This is the fourth of five sets of author interview questions compiled by Elisabeth Barette and sorted by me.
I enjoy writing, adventuring, observing. Interviews . . . I don’t know what to say for myself. On the whole, I don’t consider myself a particularly interesting person.
Oh, I care about people. I enjoy talking to people. I even enjoy talking about writing with people. I believe, now, I could do a book signing if only to meet and greet people.
Interviews to promote myself, my books . . . they are difficult. What I’ve done and seen eases smoothly into the realm of fiction for me. Traveling the nebulous space between fact and fiction is akin to picking my way over a stony and narrow path along a cliff face, only to find glyphs I cannot comprehend etched in rock at the top.
Yet, here we are again.
How long have you been writing?
Well, I started writing poems, songs, and short stories as a kid, so just about three decades. Sometimes these were creative writing assignments; other times, for my own entertainment. An owl feeling oppressed flew away from home then returned. A mouse girl had a birthday party where another mouse was mean to her yet befriended the poorly-behaved mouse girl anyway. I wrote about fairies; I wrote about magical children. Though I’ve had a darkness to my writing since the beginning, I was (and still am) always longing for a happy resolution to my stories.
I didn’t write voraciously as a child (my writing disturbed teachers), but I was already familiar with the writing muse even as I read insatiably and daydreamed incessantly. I wrote short stories for myself late in high school, most of which I did not finish. I wrote short stories in college, all of which I finished.
In 1992, I was given a wonderful gift in spoken words which changed my life: “What happens next?” That question started me writing novels. The novels entertained people, particularly the person who asked the initial question. During this time, I learned I could write a full-length novel draft in less than two weeks. None were good enough to be sent out to agents or publishers, but the march toward finding my novel-writing voice had begun.
In 2003, I wrote the draft which became the entire Dome Trilogy over November and December. Since then, I have written dozens of full-length novel drafts.
Can you share some stories about people you met while researching this book?
Not really, no. I researched my subjects in books and on the internet. I’m not even sure how to petition an expert to give me information. I do have to admit, the Cryptid Series could benefit from sitting down with a biology professor or someone in organic chemistry. I’ve met wonderful people since I started ‘Til Undeath Do Us Part, but none were part of researching the novel.
Are there vocabulary words or concepts in your book that may be new to readers? Define some of those.
Well, in the Dome Trilogy, I created its own set of words and did my best to offer imagery or descriptions which explained the unfamiliar word. After my own difficulty with George Orwell’s 1984 and its Newspeak glossary as an adolescent, I tried to do what I think most writers do and build sentences which explain the word within the context of the story. My sister read challenging fiction; her vocabulary was massive simply from reading, and her writing was strong enough to earn her an acceptance into a world-class college then a world-class graduate program.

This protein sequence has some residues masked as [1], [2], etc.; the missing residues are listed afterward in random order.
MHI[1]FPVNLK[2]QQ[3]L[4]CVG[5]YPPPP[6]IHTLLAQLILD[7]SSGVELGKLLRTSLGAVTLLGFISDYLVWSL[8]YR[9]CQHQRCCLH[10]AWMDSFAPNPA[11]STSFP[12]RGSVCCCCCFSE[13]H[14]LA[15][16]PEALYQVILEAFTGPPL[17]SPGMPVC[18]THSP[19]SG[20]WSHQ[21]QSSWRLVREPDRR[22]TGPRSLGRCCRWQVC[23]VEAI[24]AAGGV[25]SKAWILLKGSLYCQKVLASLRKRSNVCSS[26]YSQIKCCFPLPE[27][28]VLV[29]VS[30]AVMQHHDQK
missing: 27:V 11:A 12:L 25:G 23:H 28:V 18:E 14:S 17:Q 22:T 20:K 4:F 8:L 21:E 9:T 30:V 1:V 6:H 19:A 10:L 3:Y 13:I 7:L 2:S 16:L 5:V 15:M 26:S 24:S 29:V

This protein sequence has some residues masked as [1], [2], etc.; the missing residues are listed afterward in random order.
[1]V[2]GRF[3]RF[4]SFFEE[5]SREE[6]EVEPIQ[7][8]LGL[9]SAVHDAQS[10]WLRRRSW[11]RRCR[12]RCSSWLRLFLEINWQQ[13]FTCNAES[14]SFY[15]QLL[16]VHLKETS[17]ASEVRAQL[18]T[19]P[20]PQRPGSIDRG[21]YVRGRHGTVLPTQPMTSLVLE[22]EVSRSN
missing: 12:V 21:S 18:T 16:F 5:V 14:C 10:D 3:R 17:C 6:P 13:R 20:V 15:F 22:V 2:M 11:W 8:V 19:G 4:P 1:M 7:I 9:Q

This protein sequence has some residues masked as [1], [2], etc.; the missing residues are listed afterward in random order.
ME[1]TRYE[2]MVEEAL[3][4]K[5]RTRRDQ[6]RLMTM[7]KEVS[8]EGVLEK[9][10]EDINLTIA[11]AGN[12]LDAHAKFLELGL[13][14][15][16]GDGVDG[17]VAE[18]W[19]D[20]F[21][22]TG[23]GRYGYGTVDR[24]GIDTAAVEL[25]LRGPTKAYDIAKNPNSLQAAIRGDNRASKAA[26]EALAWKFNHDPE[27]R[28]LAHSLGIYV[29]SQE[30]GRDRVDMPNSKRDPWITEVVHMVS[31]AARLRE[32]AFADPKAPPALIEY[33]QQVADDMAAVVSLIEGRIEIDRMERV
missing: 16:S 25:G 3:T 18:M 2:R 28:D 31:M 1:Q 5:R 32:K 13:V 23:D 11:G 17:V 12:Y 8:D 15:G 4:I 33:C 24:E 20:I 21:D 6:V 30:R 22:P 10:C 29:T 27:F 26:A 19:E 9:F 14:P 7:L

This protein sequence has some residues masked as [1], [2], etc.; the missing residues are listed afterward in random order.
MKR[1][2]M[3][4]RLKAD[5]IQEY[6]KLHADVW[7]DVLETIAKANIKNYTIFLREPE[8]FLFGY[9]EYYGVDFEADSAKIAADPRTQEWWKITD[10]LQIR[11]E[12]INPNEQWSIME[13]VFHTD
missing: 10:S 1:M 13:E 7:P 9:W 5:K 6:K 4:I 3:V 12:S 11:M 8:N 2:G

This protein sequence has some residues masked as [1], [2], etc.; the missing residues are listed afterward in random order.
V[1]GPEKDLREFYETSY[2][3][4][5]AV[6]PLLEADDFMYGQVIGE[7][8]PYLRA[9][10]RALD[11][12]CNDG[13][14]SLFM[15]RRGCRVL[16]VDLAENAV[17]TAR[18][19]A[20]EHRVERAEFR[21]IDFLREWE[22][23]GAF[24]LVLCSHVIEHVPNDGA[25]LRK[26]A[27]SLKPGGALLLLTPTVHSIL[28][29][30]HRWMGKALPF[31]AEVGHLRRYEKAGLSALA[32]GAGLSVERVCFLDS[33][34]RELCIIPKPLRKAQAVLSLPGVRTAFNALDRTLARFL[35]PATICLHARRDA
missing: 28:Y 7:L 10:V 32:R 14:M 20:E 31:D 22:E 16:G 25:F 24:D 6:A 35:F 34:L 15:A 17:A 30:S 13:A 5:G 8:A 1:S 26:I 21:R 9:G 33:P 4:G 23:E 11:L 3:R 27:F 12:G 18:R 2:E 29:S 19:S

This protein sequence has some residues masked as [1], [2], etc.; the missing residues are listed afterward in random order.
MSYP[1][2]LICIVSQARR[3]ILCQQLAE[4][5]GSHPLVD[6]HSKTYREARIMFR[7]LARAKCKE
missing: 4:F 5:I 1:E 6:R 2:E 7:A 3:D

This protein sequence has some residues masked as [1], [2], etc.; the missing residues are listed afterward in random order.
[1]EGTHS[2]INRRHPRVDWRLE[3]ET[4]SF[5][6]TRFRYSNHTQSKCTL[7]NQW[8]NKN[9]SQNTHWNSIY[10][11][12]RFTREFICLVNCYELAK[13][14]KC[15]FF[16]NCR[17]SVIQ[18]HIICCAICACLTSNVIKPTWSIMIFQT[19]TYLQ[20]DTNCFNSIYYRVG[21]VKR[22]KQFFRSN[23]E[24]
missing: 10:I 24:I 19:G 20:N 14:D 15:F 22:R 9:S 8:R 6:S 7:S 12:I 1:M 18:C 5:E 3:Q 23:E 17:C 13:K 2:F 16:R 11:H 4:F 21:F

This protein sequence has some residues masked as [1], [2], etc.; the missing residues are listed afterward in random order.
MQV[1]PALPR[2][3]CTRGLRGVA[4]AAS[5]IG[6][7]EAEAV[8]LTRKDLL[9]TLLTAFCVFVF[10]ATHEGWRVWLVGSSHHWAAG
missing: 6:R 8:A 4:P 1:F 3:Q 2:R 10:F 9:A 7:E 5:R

I think maybe the science and sometimes the psychic paranormal vocabulary and concepts in the Cryptid Series can get detailed, but I do my best to explain it in conversations between characters. If I don’t know what’s going on, then I failed in my goal of keeping a steady story flow for the reader.
What inspires you?
I don’t understand; the question is too vague. What inspires me to write? What inspires me in general?
In the realm of writing, I am swept away by a story which must be written. I have no real alternative; I have to write, or I am haunted by ghosts of novels unwritten. Writing, itself, inspires me. Reading does as well.
In life, being out in nature inspires me. New experiences inspire me. Seeing how the world has changed and celebrating or mourning those changes inspires me. Life, itself, inspires me.
What are some day jobs that you have held? If any of them impacted your writing, share an example.
Mmm, next question.
[Note: if I were asked this in an interview, I wouldn’t answer it then, either. Writing is my calling, my career. I appreciate that others’ works of fiction and non-fiction are deeply influenced by their work experiences. They influence my writing, yes, but they are not at the heart of it.]
What makes your book stand out from the crowd?
I haven’t really seen many works try to approach myth and magic with a scientific bent. A person says, “Oh, this turned out to be real,” and everyone accepts it. They don’t question why, don’t try to understand how this supernatural person, place, or thing suddenly is part of the natural world. It’s too easy; if I learned vampires are real, like the characters in ‘Til Undeath Do Us Part learn, then I want to know what they are. I want to know what myths about them bear up to scrutiny, which fall down, which are simply bad cause-and-effect or a story told to raise a storyteller’s esteem in the eyes of others.
I have skeptics as main characters in my books; they demand of themselves and others to seek questions and answers science can provide. Does it mean they get those answers? Not always. Science has its limitations at every age and stage, which inspire future scientists to pursue theoretical then experimental proofs of ideas.
What do you like to read in your free time?
Whatever I can! I read across genres; I read fiction and non-fiction. I read fairy tales, poems, short stories, sagas, novels, novellas, blogs . . . I read.